Technology companies are starting to respond to a new Wi-Fi exploit affecting all modern Wi-Fi networks using WPA or WPA 2 encryption. The security vulnerabilities allow attackers to read Wi-Fi traffic between devices and wireless access points, and in some cases even modify it to inject malware into websites. Security researchers claim devices running macOS, Windows, iOS, Android, and Linux will be affected by the vulnerabilities.
Microsoft says it has already fixed the problem for customers running supported versions of Windows. “We have released a security update to address this issue,” says a Microsoft spokesperson in a statement to The Verge. “Customers who apply the update, or have automatic updates enabled, will be protected. We continue to encourage customers to turn on automatic updates to help ensure they are protected.” Microsoft is planning to publish details of the update later today.
While it looks like Android and Linux devices are affected by the worst part of the vulnerabilities, allowing attackers to manipulate websites, Google has promised a fix for affected devices “in the coming weeks.” Google’s own Pixel devices will be the first to receive fixes with security patch level of November 6, 2017, but most other handsets are still well behind even the latest updates. Security researchers claim 41 percent of Android devices are vulnerable to an “exceptionally devastating” variant of the Wi-Fi attack that involves manipulating traffic, and it will take time to patch older devices.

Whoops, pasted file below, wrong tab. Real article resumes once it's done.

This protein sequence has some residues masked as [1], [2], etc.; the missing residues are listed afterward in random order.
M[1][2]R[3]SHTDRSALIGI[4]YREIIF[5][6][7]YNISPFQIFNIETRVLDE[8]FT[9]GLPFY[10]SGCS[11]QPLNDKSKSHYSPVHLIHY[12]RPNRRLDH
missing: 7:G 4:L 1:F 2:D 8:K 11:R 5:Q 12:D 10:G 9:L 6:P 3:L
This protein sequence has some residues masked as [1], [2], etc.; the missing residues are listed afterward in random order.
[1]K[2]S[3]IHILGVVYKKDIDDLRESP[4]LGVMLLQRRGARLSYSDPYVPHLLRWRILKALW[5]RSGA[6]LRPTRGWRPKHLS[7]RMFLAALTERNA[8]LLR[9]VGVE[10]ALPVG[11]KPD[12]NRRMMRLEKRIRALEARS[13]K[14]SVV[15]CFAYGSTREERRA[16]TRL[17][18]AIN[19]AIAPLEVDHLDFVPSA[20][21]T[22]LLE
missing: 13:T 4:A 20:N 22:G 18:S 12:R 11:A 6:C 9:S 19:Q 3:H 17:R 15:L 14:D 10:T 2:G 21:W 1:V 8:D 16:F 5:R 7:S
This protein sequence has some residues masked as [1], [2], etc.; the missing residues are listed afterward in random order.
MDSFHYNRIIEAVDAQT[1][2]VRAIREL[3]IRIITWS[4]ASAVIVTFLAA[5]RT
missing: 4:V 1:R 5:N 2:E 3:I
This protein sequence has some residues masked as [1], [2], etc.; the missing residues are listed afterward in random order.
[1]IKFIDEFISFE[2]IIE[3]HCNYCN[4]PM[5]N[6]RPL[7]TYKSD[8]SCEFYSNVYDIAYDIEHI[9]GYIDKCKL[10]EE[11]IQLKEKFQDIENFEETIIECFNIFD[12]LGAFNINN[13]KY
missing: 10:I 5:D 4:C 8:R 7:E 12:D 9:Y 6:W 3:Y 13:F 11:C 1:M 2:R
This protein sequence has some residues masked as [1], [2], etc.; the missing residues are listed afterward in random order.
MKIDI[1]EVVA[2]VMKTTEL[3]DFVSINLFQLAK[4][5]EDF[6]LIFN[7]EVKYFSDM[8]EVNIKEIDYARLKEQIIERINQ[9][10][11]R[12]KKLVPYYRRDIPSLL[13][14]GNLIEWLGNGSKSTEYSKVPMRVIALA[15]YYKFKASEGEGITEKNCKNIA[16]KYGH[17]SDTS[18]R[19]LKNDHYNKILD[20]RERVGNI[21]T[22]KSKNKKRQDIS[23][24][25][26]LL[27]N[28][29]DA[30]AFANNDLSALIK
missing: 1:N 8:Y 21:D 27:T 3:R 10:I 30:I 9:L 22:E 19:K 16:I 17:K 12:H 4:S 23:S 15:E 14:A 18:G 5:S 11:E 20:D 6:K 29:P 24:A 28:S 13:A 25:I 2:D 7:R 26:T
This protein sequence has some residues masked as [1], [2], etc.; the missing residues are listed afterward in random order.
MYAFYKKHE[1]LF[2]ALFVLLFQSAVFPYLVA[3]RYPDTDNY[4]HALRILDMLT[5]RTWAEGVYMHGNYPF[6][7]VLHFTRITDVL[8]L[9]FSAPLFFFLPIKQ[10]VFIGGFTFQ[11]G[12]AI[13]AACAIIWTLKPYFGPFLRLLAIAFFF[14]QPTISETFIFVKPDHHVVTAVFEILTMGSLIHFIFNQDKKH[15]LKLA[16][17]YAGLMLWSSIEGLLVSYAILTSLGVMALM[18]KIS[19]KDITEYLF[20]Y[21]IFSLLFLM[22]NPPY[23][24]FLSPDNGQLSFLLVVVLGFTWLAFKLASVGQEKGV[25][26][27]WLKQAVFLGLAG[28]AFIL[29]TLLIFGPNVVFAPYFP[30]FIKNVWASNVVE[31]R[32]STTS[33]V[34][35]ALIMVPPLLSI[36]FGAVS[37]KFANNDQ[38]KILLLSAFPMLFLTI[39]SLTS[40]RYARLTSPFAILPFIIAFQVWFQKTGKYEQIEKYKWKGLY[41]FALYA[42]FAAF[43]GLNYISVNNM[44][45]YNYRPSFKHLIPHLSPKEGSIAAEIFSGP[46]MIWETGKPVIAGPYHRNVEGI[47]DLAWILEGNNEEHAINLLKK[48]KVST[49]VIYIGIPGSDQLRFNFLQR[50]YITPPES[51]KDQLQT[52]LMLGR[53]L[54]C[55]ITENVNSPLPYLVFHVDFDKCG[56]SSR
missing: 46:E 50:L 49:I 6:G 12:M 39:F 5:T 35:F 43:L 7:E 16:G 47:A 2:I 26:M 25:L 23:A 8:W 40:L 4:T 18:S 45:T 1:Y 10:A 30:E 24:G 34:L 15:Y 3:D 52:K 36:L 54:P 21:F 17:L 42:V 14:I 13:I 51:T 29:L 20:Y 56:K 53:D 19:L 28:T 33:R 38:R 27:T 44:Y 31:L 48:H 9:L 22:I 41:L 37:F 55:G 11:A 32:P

The Verge has reached out to a variety of Android phone makers to clarify when security patches will reach handsets, and we’ll update you accordingly. At the time of writing, Apple has not yet clarified whether the latest versions of macOS and iOS are vulnerable.
The Wi-Fi Alliance, a network of companies responsible for Wi-Fi, has responded to the disclosure of the vulnerabilities. “This issue can be resolved through straightforward software updates, and the Wi-Fi industry, including major platform providers, has already started deploying patches to Wi-Fi users,” says a Wi-Fi Alliance spokesperson. “Users can expect all their Wi-Fi devices, whether patched or unpatched, to continue working well together.”
Read more at : theverge.com